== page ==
The monitoring agreement allowed the International Atomic Energy Agency (IAEA) to collect data on some of Iranian nuclear activities after Tehran’s decision to reduce cooperation with the agency in February. But it expired overnight, with Iran leaving unanswered last week’s letter from the UN nuclear watchdog on prolonging the deal or signing a new one.
On Friday, IAEA chief Rafael Grossi said that “an immediate response” was needed from Tehran on the matter, so that his agency could continue with its “vital” data collection.
But Iranian envoy to the IAEA Kazem Gharibabadi brushed the demand off, telling the country’s semi-official news agency Tasnim that “Iran was not required to comply” with it.
Earlier in the day, US Secretary of State Antony Blinken warned that Iran’s reluctance to prolong the monitoring agreement would be a “serious concern” for the ongoing talks on Washington’s return to the 2015 nuclear deal between Tehran and world powers.
The so-called Joint Comprehensive Plan of Action (JCPOA) saw Tehran curb its nuclear energy program in exchange for the lifting of international sanctions.
However, in 2018 then-President Donald Trump unilaterally withdrew the US from the landmark agreement, which he labeled “the worst deal ever” and imposed new sanctions on Iran. Tehran responded to the move by reneging on its commitments under the JCPOA, including by intensifying uranium enrichment.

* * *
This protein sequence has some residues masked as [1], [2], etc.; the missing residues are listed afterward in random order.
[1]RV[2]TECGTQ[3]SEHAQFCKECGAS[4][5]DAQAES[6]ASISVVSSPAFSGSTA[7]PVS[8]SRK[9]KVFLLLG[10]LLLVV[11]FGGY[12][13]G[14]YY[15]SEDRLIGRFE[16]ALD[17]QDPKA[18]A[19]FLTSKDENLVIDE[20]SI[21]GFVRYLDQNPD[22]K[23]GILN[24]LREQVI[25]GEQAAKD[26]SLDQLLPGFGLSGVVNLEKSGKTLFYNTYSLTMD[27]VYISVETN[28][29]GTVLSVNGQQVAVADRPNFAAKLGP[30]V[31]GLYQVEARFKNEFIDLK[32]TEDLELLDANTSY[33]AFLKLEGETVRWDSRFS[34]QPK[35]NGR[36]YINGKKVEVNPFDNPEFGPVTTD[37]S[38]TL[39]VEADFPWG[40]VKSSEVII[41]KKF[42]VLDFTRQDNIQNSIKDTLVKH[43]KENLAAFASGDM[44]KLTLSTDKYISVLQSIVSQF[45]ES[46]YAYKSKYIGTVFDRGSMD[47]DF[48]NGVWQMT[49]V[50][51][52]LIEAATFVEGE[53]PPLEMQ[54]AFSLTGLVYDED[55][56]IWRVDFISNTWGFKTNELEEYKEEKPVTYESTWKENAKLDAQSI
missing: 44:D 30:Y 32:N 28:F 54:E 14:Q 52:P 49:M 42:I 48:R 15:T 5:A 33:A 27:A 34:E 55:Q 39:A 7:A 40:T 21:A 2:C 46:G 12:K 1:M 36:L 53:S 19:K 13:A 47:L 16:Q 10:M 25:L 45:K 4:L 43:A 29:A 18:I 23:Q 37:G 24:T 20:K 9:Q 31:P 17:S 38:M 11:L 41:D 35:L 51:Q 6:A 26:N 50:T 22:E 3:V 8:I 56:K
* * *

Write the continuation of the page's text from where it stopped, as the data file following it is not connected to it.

After succeeding Trump in the White House, Joe Biden expressed his eagerness to restore the agreement, with hopes to expand it to also include Tehran’s regional activities and ballistic missile program. Indirect talks between Washington and Tehran, which started in the Austrian capital Vienna in April, have been put on hold, likely until early July.
“We still have significant differences with Iran,” Blinken said, adding that the agreement will only be reached if Tehran abides by its obligations under the JCPOA and “we are just not there yet.”
On Friday, Iranian Foreign Ministry spokesman Saeed Khatibzadeh reiterated Tehran’s stance that the removal of sanctions should come first and that the ball was in the US’ court.
“We want the lifting of US sanctions, their verification by Tehran, and then the resumption of Iran’s compliance. It’s Washington, not Tehran, that should make a decision,” he said.